"The platinum group metals (PGMs) consisting of platinum and palladium continue their strong performance as supply concerns emanating from the mining strike South Africa and the potential for increased sanctions against Russia both lend support. As a result, we have seen palladium jump to a 33-month high while platinum has reached its highest levels since last September. So while consumers begin to worry about the availability of supply during the coming months, investment holdings in exchange traded funds backed by platinum and palladium have both been climbing to a new record. Platinum is currently commanding a price premium over gold of almost 13 percent but considering the current outlook this premium could widen even further beyond the 15.5 percent level that was reached in January when the South African strike action was announced.

"The price of key crops, such as corn and wheat on one side and soybeans on the other, went their separate ways with the cost of the new crop soybeans future rising strongly. Relentless demand for US soybeans, both from domestic processors and exporters, has driven current inventories down to precarious low levels. This is leaving little room for disappointment during the coming planting and season as a record soybean harvest is required to rebuild inventories for the 2014/15 season. As a result of the rally in soybeans, the relative price over corn is trading at its most expensive for this time of year in at least ten years and this could influence farmers' planting decisions this spring in favour of soybeans. Should growers decide to allocate an even higher acreage to soybeans at the expense of corn this could ultimately lend support as corn production estimates may have to be revised lower."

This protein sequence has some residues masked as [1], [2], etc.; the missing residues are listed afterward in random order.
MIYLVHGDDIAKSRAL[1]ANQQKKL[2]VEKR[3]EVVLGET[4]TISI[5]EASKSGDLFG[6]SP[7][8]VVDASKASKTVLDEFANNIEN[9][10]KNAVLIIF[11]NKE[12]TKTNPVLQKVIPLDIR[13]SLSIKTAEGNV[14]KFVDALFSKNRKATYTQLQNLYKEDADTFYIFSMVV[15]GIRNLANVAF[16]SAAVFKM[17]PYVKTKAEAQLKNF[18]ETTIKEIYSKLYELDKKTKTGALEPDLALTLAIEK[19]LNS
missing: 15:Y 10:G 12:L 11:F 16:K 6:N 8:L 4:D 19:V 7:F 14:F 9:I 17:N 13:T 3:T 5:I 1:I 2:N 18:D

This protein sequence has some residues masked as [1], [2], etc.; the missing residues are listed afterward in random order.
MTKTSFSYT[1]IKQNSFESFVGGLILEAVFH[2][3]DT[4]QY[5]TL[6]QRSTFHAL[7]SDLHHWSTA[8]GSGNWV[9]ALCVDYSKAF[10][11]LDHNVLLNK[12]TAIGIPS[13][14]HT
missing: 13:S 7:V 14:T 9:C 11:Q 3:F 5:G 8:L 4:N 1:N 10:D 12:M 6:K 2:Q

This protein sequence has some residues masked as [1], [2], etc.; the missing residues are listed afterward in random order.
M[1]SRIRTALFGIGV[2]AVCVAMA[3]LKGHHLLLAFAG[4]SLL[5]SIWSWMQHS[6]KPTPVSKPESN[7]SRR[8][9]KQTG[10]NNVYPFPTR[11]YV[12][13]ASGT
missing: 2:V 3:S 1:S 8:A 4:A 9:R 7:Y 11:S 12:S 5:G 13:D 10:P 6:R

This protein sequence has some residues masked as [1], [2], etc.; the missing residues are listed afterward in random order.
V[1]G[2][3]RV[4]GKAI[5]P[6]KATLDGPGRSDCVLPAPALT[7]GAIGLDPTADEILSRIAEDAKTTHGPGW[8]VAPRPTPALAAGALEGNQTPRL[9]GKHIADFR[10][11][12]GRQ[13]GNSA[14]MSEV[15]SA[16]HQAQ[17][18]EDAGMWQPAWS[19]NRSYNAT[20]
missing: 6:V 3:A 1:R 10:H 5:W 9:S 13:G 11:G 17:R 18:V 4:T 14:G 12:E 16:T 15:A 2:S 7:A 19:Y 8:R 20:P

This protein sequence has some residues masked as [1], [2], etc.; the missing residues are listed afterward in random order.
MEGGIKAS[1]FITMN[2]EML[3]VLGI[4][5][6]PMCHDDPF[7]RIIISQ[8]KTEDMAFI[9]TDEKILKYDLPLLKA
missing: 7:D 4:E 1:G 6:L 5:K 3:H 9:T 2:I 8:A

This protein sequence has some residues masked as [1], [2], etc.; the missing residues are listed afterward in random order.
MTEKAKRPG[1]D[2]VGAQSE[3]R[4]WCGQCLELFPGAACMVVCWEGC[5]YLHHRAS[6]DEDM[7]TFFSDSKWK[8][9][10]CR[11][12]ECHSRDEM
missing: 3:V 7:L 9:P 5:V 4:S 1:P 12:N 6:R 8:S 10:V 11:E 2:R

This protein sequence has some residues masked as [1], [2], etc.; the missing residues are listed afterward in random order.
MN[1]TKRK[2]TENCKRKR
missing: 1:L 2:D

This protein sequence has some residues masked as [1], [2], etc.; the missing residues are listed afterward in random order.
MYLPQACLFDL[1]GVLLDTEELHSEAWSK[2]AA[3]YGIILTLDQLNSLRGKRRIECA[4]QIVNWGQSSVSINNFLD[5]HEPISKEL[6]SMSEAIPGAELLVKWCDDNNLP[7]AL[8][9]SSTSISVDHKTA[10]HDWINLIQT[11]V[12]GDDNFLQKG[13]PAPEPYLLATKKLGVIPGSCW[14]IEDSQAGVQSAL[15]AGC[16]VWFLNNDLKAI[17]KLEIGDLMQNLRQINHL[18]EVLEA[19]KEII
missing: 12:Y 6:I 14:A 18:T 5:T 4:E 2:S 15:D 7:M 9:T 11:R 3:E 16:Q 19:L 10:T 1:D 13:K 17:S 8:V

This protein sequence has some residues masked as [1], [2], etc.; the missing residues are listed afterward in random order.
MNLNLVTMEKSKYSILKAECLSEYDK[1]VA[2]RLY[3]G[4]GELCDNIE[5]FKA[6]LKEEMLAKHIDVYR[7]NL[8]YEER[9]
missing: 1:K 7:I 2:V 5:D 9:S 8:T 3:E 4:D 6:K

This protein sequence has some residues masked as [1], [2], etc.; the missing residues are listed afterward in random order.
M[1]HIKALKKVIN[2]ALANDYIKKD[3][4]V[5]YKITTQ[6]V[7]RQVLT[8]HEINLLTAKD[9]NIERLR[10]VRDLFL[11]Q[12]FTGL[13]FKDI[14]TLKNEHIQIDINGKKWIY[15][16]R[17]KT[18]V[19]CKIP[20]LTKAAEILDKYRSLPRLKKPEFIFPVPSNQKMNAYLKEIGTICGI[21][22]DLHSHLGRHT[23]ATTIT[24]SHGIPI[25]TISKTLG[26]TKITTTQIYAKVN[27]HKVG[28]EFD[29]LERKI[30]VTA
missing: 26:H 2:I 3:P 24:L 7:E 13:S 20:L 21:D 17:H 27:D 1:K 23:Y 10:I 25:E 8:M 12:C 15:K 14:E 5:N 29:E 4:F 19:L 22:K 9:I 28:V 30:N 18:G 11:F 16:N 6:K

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Source: CPI Financial